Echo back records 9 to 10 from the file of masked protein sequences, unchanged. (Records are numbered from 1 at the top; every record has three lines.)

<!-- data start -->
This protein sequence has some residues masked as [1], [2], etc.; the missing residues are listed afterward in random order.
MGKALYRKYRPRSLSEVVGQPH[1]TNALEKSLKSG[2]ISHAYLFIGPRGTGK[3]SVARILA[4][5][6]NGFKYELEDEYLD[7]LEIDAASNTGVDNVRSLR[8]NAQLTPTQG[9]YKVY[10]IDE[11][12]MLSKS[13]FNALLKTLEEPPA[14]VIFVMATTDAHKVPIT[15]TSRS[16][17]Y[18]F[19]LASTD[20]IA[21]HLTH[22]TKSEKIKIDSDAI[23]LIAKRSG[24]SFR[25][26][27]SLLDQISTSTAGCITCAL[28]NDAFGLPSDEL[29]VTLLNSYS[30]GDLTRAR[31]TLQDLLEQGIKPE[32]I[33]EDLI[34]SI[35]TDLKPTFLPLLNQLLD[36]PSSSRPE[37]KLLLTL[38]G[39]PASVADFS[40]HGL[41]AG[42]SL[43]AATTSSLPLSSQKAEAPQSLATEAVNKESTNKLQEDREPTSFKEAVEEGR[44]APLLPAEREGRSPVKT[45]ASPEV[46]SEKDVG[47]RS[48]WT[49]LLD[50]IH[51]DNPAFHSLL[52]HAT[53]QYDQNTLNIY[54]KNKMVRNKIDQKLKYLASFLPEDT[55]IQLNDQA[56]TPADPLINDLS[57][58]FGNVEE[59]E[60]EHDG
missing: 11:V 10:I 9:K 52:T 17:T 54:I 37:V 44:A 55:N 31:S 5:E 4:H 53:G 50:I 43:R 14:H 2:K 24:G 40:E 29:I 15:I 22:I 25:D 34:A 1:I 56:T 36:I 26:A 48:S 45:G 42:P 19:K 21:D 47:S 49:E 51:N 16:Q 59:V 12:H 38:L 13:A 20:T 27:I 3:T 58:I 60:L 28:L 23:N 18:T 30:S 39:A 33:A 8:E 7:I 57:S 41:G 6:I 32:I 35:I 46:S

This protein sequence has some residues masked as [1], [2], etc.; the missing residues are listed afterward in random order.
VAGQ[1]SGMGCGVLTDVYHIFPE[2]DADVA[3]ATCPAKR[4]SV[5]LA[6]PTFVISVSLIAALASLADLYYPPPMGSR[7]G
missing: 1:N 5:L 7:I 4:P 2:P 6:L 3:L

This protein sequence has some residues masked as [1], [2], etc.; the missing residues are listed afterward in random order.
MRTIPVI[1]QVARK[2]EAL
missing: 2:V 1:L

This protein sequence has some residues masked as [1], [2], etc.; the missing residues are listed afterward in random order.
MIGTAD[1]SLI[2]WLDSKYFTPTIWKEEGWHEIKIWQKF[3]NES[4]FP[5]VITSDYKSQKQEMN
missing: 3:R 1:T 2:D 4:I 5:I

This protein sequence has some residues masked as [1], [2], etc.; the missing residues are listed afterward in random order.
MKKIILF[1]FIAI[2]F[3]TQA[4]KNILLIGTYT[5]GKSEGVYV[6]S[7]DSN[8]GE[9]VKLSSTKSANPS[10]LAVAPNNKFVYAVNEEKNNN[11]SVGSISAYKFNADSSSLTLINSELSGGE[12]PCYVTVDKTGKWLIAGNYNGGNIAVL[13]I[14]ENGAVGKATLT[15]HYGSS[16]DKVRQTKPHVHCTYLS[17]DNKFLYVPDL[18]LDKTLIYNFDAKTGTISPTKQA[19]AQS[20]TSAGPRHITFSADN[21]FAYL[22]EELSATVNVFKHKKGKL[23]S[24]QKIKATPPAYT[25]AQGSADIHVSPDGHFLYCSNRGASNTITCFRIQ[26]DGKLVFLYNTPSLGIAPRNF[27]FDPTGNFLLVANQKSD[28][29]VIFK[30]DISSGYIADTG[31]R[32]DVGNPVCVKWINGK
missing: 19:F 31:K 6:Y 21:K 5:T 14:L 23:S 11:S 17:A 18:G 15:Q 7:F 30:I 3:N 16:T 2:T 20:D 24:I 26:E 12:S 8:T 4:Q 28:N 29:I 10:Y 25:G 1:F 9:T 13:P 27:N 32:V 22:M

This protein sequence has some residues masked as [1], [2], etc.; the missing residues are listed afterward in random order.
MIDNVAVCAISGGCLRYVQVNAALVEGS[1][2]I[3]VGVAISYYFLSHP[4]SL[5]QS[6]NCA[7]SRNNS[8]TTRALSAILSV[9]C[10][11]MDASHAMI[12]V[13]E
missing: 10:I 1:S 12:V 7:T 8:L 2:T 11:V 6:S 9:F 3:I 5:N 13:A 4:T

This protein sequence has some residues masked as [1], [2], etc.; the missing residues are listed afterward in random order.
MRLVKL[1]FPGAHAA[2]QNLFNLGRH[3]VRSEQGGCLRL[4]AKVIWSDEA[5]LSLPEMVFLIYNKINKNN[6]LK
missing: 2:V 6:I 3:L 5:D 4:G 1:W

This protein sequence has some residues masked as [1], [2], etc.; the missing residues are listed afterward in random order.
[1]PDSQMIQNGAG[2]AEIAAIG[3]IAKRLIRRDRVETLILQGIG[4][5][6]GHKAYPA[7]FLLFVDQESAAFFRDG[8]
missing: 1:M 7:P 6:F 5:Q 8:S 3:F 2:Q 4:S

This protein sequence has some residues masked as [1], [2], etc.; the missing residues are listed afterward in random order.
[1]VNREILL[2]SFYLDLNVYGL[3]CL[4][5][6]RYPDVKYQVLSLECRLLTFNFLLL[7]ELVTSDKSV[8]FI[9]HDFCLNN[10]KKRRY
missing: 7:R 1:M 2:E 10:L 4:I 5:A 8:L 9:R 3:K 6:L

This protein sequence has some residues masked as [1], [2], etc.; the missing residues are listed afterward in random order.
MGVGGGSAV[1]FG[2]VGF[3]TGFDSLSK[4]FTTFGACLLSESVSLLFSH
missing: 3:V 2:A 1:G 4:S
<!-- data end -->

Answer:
This protein sequence has some residues masked as [1], [2], etc.; the missing residues are listed afterward in random order.
[1]VNREILL[2]SFYLDLNVYGL[3]CL[4][5][6]RYPDVKYQVLSLECRLLTFNFLLL[7]ELVTSDKSV[8]FI[9]HDFCLNN[10]KKRRY
missing: 7:R 1:M 2:E 10:L 4:I 5:A 8:L 9:R 3:K 6:L

This protein sequence has some residues masked as [1], [2], etc.; the missing residues are listed afterward in random order.
MGVGGGSAV[1]FG[2]VGF[3]TGFDSLSK[4]FTTFGACLLSESVSLLFSH
missing: 3:V 2:A 1:G 4:S